Our nation is getting a crash course in conspiracy theories. QAnon has been in the spotlight as the latest iteration. With the rise of social media, the messenger may be new, but the message is not. Conspiracy theories have been around for centuries, well before mass communications amplified their potency. The human desire to explain complicated events in simplistic ways often leads to blaming minorities for them, sometimes with deadly consequences.
People have long attributed extraordinary power and influence to Jews, and names like “the Rothschilds” are stand-ins for an alleged global Jewish conspiracy.
A family of bankers, the real-life Rothschild family rose to prominence during the Napoleonic era. They were outliers: many Jews in Europe at that time were impoverished and lived in rural areas. Though the portrayal of the Rothschilds as powerful, greedy schemers dates to the mid-19th century, this ugly caricature mutates to fit the crisis du jour: the “Rothschilds” control the weather; they manipulate the course of wars for financial gain; they blackmail politicians to steer the tides of history.
The Nazis recognized the resonance of the Rothschilds as shorthand for Jewish evil. They even made a movie about them in 1940, an odd mashup of anti-Semitism and biopic, part of propaganda minister Joseph Goebbels’ strategy that cinema should be the “vanguard of the Nazi military.”
The Holocaust was the most murderous and massive manifestation of Jew hatred — and it began and ended with the aid of conspiracy theories. State-sponsored conspiracism fueled the genocide of 6 million innocent human beings. A major pillar of Nazi ideology — and an effective method of drumming up anti-Semitism — was the false accusation that Jews had “stabbed Germany in the back” during World War I.
In this rewriting of history, German Jews were traitors who, along with communists, had deliberately undermined their nation’s war efforts. How else to explain disastrous losses on the battlefield? The government had misled its public and average Germans were shocked by defeat. Someone needed to shoulder the blame and it was more comfortable to attribute it to an already hated minority, rather than the military brass. Someone needed to be behind the punishing economic penalties of the Treaty of Versailles and the national humiliation. Let’s blame the Jews.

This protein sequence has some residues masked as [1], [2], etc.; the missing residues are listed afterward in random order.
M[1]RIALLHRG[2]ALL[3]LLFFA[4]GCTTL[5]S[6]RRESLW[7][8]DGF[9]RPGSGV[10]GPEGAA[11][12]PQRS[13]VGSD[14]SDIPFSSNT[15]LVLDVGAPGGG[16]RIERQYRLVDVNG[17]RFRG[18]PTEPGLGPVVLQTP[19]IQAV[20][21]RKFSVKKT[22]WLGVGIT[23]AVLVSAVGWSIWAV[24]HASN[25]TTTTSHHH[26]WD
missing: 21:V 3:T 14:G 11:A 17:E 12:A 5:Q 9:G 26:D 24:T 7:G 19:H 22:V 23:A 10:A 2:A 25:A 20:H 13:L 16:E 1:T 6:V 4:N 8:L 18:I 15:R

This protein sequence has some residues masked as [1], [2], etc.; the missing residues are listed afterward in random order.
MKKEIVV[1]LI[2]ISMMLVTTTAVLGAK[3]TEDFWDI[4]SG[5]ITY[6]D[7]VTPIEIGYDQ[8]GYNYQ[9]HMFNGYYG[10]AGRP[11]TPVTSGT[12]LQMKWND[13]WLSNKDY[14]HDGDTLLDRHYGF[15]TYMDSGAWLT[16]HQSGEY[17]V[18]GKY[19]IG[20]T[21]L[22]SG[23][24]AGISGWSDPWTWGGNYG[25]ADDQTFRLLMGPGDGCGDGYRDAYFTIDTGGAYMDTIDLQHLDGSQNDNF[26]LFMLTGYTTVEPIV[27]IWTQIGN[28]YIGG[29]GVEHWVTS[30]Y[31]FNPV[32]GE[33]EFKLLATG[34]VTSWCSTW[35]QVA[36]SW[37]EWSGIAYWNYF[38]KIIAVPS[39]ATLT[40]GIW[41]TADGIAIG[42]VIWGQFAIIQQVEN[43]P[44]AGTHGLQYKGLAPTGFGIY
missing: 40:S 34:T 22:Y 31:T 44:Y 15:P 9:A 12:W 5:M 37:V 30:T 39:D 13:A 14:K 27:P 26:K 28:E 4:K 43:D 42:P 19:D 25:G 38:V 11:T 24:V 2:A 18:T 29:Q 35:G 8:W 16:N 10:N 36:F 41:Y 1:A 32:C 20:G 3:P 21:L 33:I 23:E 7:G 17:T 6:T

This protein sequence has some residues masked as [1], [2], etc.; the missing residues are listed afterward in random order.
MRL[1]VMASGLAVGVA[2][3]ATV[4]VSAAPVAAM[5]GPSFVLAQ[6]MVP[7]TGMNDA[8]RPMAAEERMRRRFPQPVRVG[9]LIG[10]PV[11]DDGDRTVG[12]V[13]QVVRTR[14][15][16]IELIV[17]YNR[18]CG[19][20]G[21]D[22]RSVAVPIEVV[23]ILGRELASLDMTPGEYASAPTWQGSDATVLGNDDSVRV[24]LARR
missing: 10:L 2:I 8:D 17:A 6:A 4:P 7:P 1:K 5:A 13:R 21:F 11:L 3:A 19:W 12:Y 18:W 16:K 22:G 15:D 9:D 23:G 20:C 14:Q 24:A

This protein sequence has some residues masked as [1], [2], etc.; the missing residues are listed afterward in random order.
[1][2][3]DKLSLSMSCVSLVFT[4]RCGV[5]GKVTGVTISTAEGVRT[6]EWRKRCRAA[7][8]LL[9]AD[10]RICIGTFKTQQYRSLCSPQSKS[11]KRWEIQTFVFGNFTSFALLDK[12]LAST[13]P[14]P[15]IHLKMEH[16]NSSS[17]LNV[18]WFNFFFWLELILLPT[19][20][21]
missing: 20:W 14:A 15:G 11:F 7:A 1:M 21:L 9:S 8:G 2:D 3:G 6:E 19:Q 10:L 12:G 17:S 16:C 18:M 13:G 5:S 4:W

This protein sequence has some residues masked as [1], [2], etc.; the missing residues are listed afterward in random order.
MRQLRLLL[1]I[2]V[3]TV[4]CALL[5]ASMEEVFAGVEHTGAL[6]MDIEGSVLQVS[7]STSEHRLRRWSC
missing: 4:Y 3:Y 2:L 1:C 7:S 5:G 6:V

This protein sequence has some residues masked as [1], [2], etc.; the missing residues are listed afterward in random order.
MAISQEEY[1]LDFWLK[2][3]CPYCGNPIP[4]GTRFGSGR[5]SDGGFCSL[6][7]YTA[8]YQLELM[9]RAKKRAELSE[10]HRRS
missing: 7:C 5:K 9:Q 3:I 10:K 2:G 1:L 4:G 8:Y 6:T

One of the slippery things when writing about conspiracy theories is this: how to explain their convoluted logic without making them sound more sensible? How to lead the reader along the twisted path, without constantly having to shout “it’s not true!”? During WWI, German Jews served in the imperial military with distinction — and in far greater numbers than their proportion of the population. After the Nazi rise to power, many German Jewish veterans assumed (and then hoped in vain) that prior sacrifice and service would shield them from intensifying persecution. That was a reasoned line of thinking. But rationality is irrelevant in a world permeated by conspiracism.
The Nazis were opportunists. They built on millennia of widespread hatred of Jews, archaeological strata of lies. Some of these lies were spread by Catholic and Protestant leaders, most dangerously through the myth of the blood libel. Having already cast the Jews as responsible for the crucifixion of Jesus, the blood libel upped the ante. Jews were now murderers of Christian children, quasi-cannibals who needed the blood of innocents for ritual purposes. But as Europe became more secular, so did its anti-Semitic conspiracy theories.